If the next election is simply a referendum on the government’s performance, I doubt that the Tories will win. But if it is a choice about which party you want to govern Britain, then they are in with a chance. So, today we’ve seen a determined attempt to draw contrasts with Labour. Notice how quick David Cameron was to turn to the question of what Labour would do on Marr.
The most detailed attempted takedown, though, came in William Hague’s speech. He ran through his holy trinity of coalition reforms—economic, education and welfare. Then, said:
“they are all opposed by a Labour Party that in its addiction to borrowing, belief in higher taxes, domination by unions, and hostility to public service reform has shown no visible sign of noticing that while they were ruining this country the world had changed around them. Theirs is a party that would carry on in the same high spending, over-regulating, top-heavy journey to national bankruptcy where Gordon Brown left off.”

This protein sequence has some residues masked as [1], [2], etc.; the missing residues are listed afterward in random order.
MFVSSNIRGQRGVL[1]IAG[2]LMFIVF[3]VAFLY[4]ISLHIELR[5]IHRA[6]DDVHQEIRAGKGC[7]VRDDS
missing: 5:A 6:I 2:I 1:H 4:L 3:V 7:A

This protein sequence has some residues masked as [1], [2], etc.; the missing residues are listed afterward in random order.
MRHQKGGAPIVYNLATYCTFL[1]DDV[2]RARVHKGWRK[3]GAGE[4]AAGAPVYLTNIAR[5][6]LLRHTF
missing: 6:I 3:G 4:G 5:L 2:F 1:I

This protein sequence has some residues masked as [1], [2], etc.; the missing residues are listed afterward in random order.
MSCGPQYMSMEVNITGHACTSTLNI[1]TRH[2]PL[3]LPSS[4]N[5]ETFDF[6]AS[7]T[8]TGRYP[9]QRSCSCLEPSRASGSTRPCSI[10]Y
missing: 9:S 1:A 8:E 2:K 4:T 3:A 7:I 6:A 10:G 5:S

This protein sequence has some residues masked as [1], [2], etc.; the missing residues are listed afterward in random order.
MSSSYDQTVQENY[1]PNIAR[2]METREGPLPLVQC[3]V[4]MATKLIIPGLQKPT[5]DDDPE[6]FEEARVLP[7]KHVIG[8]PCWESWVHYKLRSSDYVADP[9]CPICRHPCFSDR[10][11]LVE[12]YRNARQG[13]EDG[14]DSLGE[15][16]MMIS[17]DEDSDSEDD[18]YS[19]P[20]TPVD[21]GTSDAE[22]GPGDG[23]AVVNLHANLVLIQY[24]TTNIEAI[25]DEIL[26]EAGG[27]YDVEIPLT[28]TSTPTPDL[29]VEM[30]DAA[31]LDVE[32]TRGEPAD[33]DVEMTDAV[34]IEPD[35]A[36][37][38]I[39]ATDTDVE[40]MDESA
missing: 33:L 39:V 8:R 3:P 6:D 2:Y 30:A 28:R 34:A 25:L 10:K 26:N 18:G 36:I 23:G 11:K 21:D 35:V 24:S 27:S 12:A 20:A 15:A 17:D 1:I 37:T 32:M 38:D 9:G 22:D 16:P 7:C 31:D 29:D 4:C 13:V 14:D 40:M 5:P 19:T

This will be the Tory case against Labour between now and the next election: the world’s changed but Labour hasn’t. They’ll try and paint Ed Miliband’s Labour party as simply the continuation of Gordon Brown’s premiership while saying they are the party prepared to take the tough decisions.
I suspect that this will be effective in chipping away at Labour’s lead. But to deliver a majority, it will have to be combined with a message about what better future the Tories are trying to foster.
Subscribe to The Spectator today for a quality of argument not found in any other publication. Get more Spectator for less – just £12 for 12 issues.